July 23, 2006

The War on Women -- and on Doctors

[See Update at the end.]

Become a doctor, and maybe go to jail or even face the death penalty:
Doctors who perform illegal abortions under the terms of HB1215 could face a first-degree murder charge under revised homicide provisions in South Dakota law, a lawyer for the South Dakota State Medical Association says.

Pierre lawyer Dave Gerdes said in a legal memo written for the association that if HB1215 survives challenges at the ballot and, possibly, in court, it could combine with a revised state homicide statute to pose an ominous legal threat to doctors charged with violating the law.

"It is at least possible that a prosecutor or a court will decide that a physician performing a procedure qualifying as an abortion under the language of the new statute can be prosecuted for first-degree murder," Gerdes wrote in the memo.

In response, the prime sponsor of HB1215 said Thursday that violating the law would be a Class 5 felony, with a maximum penalty of five years in prison. But Republican Rep. Roger Hunt, a lawyer from Brandon, wouldn't rule out the possibility that a doctor could face a murder charge and even the death penalty in certain situations.

"I've never been a state's attorney, but I do know that when you take the life of a human being in our society, every state's attorney is going to look at all potential charges - murder all the way down to manslaughter and aggravated assault," Hunt said.

In his memo, Gerdes said there's a question about whether HB1215 - which bans almost all abortions - would ever have effect in law. Although the bill was approved by the state Legislature and signed by Gov. Mike Rounds, it has been referred to a public vote in November. And even if it survives that vote, the law will likely be challenged in court on constitutional grounds, a process that could take years to conclude.

"As a practical matter, in due course a federal court will likely restrain the effect of 1215 until its constitutionality is litigated," Gerdes wrote. "But a period of doubt may exist."

And if HB1215 eventually does take effect, its potential penalties could be magnified by changes in homicide statutes that were passed by the South Dakota Legislature in 2005 and took effect July 1, he wrote.

Lawyers disagree on the combined effects of the homicide law (South Dakota codified law 22-16-4) and HB1215, Gerdes wrote. But because the issue hasn't been clarified in court, the possibility exists that a doctor could be tried for first-degree murder for performing an illegal abortion, he wrote.

First-degree murder is a Class A felony with a maximum penalty of death. Hunt said that's not something that a state's attorney would casually bring against a doctor.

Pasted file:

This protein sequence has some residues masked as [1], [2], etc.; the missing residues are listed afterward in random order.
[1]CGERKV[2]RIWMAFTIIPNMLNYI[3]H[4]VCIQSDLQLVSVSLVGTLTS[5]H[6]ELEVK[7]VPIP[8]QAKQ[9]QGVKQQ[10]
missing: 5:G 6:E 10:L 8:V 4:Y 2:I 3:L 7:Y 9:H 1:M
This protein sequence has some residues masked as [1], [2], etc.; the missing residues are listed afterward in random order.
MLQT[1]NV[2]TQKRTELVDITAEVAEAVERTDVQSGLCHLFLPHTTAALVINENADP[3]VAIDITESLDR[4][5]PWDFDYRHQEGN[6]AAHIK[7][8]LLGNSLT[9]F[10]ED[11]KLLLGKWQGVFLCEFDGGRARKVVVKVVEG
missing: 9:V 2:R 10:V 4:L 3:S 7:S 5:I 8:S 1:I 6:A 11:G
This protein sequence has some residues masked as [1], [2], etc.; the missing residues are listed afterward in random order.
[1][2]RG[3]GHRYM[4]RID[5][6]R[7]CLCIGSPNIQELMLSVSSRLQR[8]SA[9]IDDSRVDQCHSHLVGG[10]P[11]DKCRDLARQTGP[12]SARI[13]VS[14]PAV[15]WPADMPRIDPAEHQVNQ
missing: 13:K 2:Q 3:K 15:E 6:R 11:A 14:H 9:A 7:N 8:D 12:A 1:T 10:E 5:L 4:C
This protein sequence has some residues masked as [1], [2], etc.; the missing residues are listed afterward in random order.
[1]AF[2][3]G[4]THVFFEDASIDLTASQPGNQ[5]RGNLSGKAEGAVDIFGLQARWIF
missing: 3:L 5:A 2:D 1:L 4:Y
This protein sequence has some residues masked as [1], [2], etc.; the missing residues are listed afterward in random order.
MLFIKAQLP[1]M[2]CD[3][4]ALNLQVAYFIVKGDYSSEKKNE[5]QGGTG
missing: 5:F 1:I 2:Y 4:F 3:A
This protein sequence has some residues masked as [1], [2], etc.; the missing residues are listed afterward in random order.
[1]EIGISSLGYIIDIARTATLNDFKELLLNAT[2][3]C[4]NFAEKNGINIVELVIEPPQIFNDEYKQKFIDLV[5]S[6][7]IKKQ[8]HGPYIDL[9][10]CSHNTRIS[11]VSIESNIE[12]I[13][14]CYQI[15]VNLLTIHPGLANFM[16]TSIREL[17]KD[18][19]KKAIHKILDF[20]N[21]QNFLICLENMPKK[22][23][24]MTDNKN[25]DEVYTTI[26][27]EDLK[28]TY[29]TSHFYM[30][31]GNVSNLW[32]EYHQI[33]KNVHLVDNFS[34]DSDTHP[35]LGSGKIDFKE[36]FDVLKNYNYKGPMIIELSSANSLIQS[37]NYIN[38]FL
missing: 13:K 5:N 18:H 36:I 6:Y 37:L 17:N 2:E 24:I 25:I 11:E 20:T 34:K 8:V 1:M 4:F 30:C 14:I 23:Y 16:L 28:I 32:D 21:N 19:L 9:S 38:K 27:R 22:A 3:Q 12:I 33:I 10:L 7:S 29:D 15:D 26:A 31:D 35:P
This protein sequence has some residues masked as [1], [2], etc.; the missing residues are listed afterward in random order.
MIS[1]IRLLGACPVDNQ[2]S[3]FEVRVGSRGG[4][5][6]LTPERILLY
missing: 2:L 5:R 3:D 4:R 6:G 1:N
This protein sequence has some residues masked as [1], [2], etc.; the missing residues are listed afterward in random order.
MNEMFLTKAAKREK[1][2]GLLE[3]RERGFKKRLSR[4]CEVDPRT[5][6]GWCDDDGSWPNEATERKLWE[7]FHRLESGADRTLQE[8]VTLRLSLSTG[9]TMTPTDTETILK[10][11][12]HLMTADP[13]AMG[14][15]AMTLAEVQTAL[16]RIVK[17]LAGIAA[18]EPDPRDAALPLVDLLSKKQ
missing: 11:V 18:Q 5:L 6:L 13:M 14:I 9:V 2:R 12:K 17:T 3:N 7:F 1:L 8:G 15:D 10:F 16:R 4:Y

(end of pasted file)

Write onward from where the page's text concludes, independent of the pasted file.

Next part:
The fact that it's being discussed at all has Dr. Marvin Buehner, a specialist on obstetrics and gynecology in Rapid City, ready to move his practice to another state.

"If this law doesn't get repealed in November, I'll be looking for another place to work," Buehner said. "It would be hard to stay in this kind of environment."
The South Dakota abortion ban and Bush's indefensible and morally obscene veto of the embryonic stem cell research bill are straight out of the Dark Ages, or worse.

I would have thought it would trouble those who still support Noble Leader's war allegedly fought on behalf of "Western civilization" that Bush and many of the current crop of Republicans are ultimately on the same side as our enemies. Of course, that would only be true if they were capable of coherent thought, and of understanding what the concepts of liberty and personal freedom actually mean.

Since we know they aren't, never mind.

UPDATE: Patrick Cockburn, one of the handful of genuinely superb foreign reporters, shines an unforgiving light on the immoral and sickening contradictions:
While the eyes of the world are elsewhere, Baghdad is still dying and the daily toll is hitting record levels. While the plumes of fire and smoke over Lebanon have dominated headlines for 11 days, with Britain and the US opposing a UN call for an immediate ceasefire, another Bush-Blair foreign policy disaster is unfolding in Iraq.

Invoking the sanctity of human life, George Bush wielded the presidential veto for the first time in his presidency to halt US embryonic stem cell research in its tracks. He even paraded one-year-old Jack Jones, born from one of the frozen embryos that can now never be used for federally funded research, and talked of preventing the "taking of innocent human life". How hollow that sounds to Iraqis.

More people are dying here - probably more than 150 a day - in the escalating sectarian civil war between Shia and Sunni Muslims and the continuing war with US troops than in the bombardment of Lebanon.


Iraqis are terrified in a way that I have never seen before, since I first visited Baghdad in 1978. Sectarian massacres happen almost daily. The UN says 6,000 civilians were slaughtered in May and June, but this month has been far worse. In many districts it has become difficult to buy bread because Sunni assassins have killed all the bakers who are traditionally Shia.


Where are the Americans in all this? Iraqis who used to say that they were against the US occupation but at least the Americans prevented civil war now think that a civil war has started regardless of their presence.


I never expected the occupation of Iraq by the US and Britain to end happily. But I did not foresee the present catastrophe. Baghdad has survived the Iran-Iraq war, the 1991 Gulf War, UN sanctions, more bombing and, finally, a savage guerrilla war. Now the city is finally splitting apart, and - most surprising of all - this disaster scarcely gets a mention on the news as the world watches the destruction of Beirut so many miles away.
Read the entire article.